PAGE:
The 7 Fundamentals for Succeeding in Innovation

It isn’t exactly easy to succeed in innovation. The vast majority of innovation attempts seem to fail and a mere 6% of executives are satisfied in their innovation performance, despite innovation generally being considered as very important for the future of their organization.

A Closer Look at the Three Skill Sets that Enable Innovation

In our previous posts, we’ve made two major points. One: innovation is vital for the long-term survival of any business. And two: a handful of crazy ideas won’t cut the mustard. Successful innovation is a complex process that requires a whole lot more than just riotous creativity. Based on academic research, and in close collaboration with professor Frederik Anseel (Ghent University), we’ve defined three innovation profiles: ideators, champions and implementers. Each of these personas has a crucial part to play in what we like to call ‘innovation dream teams’. What makes them unique and why do you need all three? Let’s take a closer look.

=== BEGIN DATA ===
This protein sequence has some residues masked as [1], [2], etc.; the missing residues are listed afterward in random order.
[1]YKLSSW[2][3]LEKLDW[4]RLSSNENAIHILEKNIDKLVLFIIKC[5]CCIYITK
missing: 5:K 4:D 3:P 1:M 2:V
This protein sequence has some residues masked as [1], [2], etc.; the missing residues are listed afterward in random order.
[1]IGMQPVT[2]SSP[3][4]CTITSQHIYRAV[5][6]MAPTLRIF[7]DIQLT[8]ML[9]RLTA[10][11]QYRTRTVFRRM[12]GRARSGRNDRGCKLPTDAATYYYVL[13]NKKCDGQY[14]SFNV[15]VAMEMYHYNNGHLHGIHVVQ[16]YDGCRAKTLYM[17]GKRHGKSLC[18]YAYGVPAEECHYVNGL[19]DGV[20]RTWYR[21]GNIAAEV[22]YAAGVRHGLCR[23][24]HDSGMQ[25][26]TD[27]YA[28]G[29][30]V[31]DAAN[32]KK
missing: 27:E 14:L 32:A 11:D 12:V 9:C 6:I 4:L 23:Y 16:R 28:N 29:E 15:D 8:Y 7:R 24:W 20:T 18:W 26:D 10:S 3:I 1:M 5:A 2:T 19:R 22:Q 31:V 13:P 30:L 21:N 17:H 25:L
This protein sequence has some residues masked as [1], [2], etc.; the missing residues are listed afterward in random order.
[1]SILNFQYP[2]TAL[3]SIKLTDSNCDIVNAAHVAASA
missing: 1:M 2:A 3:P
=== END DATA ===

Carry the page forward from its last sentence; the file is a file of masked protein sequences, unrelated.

Making Collaborative Innovation Stick

People who practice collaborative innovation commit to transforming their communities and organizations in authentic ways. Through the practice, people realize their potential for leadership by posing the critical questions that matter and by convening peers to pursue the ideas that follow. And, let’s be honest: the practice takes a lot of work. In this article, innovation architect Doug Collins reflects on ways in which people can approach the practice to increase the odds that it persists and proliferates.